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Employee churn is defined as the percentage of employees leaving an organization over a specific period. An employee’s exit can be voluntary or involuntary. Resignation or retirement falls in the voluntary category, whereas, an employee being let go will be in the involuntary category. Some voluntary churn is avoidable with hiring best practices, building a positive workplace culture, etc.
According to the Society of Human Resources Management’s (SHRM) 2018 Employee Recognition Report, employee churn is the number one challenge for most organizations globally. A staggering 29% of these organizations admitted to being stressed about finding replacements.
Although a certain level of employee turnover is normal in any organization, however, high rates of employee churn can be a costly affair. Employee onboarding, hiring, training, and development require a financial outlay, and a new hire may not be immediately effective in terms of bringing in profits. You have to give them a certain amount of time to learn, adjust, and start contributing.
While many factors add to employee churn, some easily stand out and need management attention. Let’s look at the top 5 factors that contribute to employee churn:
Employee churn rate is calculated as the percentage of employees leaving an organization at a certain period divided by the total number of employees in the organization during that period.
A common way of looking at employee churn rate is on a monthly basis. Calculating every month can be useful in spotting when employees tend to leave in the first year of employment.
How to calculate monthly employee churn rate:
Let’s say in a particular month, four employees quit the organization, and there are a total of 200 employees in that organization then their monthly churn rate can be calculated as:
Monthly churn rate= 4/200 X100 = 2%
This formula gives us the calculation for a month, but what about over the course of a year?
How to calculate annual employee churn rate:
For example, let’s consider 30 employees quit the organization even before they completed one year and you have 115 employees who departed your organization during the same period.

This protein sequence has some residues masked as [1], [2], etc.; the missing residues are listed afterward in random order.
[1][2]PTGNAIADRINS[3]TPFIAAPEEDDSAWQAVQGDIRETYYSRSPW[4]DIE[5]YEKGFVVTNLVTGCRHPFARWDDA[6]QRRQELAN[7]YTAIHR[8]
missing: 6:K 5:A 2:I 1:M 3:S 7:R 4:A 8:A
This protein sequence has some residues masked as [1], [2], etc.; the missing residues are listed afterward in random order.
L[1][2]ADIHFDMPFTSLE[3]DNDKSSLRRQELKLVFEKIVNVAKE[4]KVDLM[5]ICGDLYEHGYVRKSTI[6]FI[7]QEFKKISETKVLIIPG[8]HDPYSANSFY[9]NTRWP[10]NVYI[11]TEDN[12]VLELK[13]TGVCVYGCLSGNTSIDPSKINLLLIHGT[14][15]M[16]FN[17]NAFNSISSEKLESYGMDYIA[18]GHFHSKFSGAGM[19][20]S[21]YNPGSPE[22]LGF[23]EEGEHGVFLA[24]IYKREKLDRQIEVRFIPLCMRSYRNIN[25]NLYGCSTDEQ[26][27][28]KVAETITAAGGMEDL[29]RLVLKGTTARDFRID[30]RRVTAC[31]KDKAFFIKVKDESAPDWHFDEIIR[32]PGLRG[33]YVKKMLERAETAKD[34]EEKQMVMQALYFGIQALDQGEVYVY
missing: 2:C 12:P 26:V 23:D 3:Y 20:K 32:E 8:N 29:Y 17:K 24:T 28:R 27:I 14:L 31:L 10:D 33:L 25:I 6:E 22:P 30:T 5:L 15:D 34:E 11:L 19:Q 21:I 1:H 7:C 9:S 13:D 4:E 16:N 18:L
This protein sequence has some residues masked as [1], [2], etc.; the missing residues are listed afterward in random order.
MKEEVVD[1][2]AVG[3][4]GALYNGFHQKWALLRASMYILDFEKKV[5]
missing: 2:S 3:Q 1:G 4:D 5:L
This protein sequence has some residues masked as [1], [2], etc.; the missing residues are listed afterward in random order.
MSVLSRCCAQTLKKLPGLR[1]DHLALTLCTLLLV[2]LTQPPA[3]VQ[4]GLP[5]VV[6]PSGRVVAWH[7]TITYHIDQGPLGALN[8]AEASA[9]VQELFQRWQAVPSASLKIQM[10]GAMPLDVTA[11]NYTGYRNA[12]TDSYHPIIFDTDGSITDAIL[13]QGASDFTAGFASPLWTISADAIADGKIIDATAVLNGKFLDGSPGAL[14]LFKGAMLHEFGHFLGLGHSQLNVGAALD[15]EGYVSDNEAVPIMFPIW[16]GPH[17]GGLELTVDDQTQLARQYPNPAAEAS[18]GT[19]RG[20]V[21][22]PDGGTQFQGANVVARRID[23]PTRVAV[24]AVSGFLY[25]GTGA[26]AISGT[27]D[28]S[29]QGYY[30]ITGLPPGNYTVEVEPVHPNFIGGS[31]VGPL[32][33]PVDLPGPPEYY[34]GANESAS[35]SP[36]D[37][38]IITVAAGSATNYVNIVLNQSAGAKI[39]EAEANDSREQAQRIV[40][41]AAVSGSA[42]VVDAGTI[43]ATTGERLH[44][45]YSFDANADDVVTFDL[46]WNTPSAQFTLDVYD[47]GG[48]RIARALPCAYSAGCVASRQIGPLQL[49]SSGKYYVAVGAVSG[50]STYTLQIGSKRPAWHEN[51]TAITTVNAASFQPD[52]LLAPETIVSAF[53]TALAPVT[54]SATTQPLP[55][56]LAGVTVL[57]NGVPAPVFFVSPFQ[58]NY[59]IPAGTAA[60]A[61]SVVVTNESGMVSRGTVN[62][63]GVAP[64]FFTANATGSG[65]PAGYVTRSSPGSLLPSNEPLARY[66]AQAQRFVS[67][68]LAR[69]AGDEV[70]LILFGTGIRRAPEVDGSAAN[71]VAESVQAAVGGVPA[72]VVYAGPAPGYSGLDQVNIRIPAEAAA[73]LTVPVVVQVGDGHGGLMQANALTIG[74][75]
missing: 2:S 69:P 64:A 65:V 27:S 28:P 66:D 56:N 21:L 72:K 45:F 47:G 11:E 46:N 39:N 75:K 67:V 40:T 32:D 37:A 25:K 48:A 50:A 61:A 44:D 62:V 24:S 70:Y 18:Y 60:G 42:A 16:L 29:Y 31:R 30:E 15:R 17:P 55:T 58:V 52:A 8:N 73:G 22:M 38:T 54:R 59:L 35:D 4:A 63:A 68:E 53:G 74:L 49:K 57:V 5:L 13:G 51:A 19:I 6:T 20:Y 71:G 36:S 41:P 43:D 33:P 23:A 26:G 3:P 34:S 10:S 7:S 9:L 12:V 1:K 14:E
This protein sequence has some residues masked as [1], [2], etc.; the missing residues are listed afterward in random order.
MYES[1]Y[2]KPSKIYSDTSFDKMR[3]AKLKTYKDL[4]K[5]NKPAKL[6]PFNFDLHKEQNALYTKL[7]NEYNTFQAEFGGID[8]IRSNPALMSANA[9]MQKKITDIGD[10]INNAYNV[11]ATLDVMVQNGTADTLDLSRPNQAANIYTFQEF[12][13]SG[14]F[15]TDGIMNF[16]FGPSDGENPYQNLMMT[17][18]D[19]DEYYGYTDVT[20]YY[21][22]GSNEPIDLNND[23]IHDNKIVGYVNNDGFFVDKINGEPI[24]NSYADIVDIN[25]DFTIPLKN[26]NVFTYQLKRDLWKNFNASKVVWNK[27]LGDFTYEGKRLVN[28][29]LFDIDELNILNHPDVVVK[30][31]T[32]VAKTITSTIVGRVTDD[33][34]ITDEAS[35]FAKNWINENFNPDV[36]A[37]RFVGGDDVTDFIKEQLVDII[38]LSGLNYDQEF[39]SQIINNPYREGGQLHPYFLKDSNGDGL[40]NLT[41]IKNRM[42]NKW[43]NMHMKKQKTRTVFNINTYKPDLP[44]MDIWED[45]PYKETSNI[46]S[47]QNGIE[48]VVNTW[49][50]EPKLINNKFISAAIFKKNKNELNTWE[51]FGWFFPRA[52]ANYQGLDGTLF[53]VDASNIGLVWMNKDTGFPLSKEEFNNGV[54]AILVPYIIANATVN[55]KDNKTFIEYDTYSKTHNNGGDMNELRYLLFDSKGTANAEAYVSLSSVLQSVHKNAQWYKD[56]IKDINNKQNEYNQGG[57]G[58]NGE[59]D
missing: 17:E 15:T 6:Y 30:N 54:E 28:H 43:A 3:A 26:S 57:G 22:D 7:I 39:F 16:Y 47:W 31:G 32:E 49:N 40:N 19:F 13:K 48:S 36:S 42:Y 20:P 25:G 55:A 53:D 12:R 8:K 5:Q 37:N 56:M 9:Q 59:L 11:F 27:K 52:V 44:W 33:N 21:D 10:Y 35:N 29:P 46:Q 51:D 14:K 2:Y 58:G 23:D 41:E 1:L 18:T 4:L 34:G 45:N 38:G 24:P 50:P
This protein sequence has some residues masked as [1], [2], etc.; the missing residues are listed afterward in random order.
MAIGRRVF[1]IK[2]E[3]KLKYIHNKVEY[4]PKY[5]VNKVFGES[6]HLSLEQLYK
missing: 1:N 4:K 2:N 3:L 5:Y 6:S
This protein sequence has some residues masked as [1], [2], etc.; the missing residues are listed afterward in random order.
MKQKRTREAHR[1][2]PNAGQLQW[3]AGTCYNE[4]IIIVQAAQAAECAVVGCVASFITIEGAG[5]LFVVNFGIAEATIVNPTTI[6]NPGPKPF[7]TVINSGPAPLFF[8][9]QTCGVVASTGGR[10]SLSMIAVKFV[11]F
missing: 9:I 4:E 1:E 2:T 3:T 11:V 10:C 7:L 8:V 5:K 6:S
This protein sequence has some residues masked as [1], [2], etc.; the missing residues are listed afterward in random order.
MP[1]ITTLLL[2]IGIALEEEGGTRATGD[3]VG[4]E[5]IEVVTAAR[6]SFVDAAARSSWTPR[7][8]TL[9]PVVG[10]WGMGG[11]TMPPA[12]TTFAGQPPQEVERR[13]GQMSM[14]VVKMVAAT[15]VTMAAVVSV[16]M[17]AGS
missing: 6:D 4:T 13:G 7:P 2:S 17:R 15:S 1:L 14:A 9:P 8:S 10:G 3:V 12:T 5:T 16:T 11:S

Putting the numbers into the formula:
First-year employee churn rate = 30/115 X100= 26.08 %
Now that we know how to calculate it let’s understand why is it crucial to know the employee churn rate.
Employee churn tells the story of an organization - culture, policies, practice, compensation, and procedures. It lets you know about the employee experience, how they are treated, and how long do employees usually stay with the organization.
When an employee leaves, the organization incurs the following costs:
Apart from expenses, measuring employee churn also helps you in understanding if the hiring strategy is moving in the right direction. The data and benchmark will give you a starting point for investigation. After all, as an organization, you would want to know who is leaving and why!
This understanding will help you determine what needs to change in the organization. Employees are critical to any business and hence, as an organization, your strategy should be employee retention. Understand their reasons behind their decision, inquire if it is company processes, the culture, or something else. This will help bridge any gaps in your people processes.
Employees join and exit, but when a significant number of employees leave the organization, it is undoubtedly a matter of concern. The amount of money, efforts, and resources required to hire new people or replacements are enormous. Arresting employee churn is essential for smooth operations.
Here are 4 ways to help reduce employee churn:
You may retain some employees, if not all, and that’s fine. Employees have various ambitions, desires, and ideas about work that they need to pursue. All you can do in this case is to ensure they had a great experience. This way, they can always feel like and come back to the organization.